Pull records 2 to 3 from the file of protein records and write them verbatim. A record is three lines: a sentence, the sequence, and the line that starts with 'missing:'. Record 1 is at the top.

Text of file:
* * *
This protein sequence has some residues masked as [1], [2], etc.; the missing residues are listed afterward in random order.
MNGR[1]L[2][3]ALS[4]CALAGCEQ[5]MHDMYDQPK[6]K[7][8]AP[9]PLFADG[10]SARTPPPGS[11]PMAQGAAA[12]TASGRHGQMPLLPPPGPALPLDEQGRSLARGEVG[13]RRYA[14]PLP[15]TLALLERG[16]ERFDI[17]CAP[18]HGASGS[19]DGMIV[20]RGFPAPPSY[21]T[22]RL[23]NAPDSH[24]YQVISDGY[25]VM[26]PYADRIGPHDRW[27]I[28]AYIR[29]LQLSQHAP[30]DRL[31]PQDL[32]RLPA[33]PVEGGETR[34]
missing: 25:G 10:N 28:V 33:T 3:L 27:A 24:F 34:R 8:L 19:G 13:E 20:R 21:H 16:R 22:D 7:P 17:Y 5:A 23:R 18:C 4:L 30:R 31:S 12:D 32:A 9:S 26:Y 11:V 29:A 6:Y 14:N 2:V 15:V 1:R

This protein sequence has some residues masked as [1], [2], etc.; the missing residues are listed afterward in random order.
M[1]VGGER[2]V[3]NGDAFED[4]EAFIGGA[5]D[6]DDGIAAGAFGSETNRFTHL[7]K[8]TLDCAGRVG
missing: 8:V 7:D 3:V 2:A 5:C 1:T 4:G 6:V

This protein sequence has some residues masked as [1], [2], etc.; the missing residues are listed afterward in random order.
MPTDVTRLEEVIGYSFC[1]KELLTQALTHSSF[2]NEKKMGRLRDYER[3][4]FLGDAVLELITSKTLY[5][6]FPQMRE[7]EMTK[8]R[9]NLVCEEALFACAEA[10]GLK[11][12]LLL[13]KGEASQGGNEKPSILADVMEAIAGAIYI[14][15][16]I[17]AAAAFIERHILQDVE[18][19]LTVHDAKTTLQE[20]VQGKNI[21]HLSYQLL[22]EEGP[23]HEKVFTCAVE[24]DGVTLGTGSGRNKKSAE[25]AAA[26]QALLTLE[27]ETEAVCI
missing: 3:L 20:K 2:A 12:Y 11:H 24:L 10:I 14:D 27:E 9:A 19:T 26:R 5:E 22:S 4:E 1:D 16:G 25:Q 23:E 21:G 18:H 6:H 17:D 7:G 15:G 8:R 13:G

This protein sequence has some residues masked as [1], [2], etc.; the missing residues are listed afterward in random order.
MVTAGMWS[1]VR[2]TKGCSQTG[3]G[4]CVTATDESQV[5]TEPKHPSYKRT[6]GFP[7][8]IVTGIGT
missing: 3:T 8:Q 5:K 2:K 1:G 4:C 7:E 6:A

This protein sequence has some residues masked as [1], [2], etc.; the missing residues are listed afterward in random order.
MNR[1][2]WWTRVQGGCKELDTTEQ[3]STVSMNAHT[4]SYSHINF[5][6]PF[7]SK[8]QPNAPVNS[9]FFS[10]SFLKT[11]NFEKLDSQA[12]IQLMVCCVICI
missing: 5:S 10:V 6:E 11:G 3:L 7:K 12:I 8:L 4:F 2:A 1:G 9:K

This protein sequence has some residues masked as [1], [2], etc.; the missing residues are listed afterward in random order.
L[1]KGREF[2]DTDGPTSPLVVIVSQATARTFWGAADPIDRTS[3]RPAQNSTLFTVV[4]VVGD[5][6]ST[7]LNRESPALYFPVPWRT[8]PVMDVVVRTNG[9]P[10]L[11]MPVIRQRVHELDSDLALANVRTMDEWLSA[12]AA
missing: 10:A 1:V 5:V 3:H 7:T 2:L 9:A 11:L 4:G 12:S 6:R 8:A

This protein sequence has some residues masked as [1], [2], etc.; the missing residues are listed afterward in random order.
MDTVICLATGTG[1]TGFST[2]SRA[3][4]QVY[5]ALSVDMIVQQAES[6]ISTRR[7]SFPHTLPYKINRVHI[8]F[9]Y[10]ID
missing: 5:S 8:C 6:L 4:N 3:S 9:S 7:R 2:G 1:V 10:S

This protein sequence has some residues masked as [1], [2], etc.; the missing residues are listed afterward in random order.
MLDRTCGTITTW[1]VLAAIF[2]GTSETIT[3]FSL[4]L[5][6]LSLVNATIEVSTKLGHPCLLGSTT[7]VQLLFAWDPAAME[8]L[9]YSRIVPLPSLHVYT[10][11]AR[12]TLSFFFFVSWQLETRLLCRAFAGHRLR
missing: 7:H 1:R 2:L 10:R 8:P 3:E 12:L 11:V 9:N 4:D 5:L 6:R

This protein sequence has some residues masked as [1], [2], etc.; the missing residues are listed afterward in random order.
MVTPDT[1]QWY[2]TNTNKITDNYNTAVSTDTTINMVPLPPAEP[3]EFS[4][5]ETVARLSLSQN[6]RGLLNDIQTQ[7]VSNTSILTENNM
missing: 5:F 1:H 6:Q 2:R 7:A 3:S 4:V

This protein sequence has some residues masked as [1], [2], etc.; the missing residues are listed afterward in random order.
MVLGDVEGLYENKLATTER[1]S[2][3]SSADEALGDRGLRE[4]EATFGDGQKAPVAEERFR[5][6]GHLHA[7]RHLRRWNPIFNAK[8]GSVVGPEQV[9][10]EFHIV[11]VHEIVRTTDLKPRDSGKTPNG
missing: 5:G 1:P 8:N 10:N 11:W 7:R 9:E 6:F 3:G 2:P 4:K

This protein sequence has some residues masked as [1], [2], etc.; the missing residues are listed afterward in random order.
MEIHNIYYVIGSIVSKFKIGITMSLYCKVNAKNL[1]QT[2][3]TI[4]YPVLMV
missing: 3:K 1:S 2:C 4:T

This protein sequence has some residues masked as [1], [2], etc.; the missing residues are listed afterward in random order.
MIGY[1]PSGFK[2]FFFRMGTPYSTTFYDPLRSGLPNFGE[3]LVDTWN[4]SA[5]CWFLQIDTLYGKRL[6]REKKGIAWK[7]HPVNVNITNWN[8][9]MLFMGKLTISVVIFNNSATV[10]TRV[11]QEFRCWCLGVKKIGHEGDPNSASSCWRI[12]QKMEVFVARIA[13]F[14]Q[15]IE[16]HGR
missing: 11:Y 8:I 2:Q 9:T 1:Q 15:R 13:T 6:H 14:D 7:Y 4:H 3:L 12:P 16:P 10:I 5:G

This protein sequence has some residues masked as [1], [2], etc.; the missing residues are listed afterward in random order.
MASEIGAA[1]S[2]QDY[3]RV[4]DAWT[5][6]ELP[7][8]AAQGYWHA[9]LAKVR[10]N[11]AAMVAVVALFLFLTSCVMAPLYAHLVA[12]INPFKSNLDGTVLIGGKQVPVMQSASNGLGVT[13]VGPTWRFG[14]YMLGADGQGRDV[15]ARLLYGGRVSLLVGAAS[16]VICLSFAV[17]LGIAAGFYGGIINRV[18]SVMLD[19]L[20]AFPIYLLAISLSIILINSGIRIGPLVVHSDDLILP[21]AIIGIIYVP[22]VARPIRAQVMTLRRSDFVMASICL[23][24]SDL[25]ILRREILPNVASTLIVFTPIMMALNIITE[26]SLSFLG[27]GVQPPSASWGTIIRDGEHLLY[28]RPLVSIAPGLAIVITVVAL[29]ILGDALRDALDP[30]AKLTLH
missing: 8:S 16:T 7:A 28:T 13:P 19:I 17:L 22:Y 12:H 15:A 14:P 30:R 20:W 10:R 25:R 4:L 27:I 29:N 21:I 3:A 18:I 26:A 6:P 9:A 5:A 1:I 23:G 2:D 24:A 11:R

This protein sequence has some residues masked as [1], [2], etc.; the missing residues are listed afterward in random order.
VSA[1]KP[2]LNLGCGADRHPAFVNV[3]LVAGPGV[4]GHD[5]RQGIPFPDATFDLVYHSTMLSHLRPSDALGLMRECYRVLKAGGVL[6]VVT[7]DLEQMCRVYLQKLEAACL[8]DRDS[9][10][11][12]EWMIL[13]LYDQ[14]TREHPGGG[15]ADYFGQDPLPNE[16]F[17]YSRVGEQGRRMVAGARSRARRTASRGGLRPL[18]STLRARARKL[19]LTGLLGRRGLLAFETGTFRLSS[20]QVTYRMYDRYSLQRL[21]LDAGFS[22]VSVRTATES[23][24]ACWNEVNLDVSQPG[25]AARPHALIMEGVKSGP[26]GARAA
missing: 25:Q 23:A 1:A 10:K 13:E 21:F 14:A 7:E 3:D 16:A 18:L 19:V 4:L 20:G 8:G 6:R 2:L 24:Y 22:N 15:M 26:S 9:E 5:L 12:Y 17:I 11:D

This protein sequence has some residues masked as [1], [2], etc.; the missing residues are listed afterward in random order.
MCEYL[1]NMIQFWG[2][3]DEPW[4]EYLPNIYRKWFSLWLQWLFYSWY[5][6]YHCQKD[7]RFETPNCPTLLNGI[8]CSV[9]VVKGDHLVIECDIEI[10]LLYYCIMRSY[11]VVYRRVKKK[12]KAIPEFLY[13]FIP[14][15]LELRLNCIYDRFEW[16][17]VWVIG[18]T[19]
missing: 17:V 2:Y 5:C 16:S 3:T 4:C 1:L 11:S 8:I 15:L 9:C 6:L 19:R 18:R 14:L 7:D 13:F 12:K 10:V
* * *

This protein sequence has some residues masked as [1], [2], etc.; the missing residues are listed afterward in random order.
M[1]VGGER[2]V[3]NGDAFED[4]EAFIGGA[5]D[6]DDGIAAGAFGSETNRFTHL[7]K[8]TLDCAGRVG
missing: 8:V 7:D 3:V 2:A 5:C 1:T 4:G 6:V

This protein sequence has some residues masked as [1], [2], etc.; the missing residues are listed afterward in random order.
MPTDVTRLEEVIGYSFC[1]KELLTQALTHSSF[2]NEKKMGRLRDYER[3][4]FLGDAVLELITSKTLY[5][6]FPQMRE[7]EMTK[8]R[9]NLVCEEALFACAEA[10]GLK[11][12]LLL[13]KGEASQGGNEKPSILADVMEAIAGAIYI[14][15][16]I[17]AAAAFIERHILQDVE[18][19]LTVHDAKTTLQE[20]VQGKNI[21]HLSYQLL[22]EEGP[23]HEKVFTCAVE[24]DGVTLGTGSGRNKKSAE[25]AAA[26]QALLTLE[27]ETEAVCI
missing: 3:L 20:K 2:A 12:Y 11:H 24:L 10:I 14:D 27:E 9:A 19:T 26:R 5:E 22:S 4:E 1:D 16:G 25:Q 23:E 21:G 18:H 6:H 17:D 7:G 15:G 8:R 13:G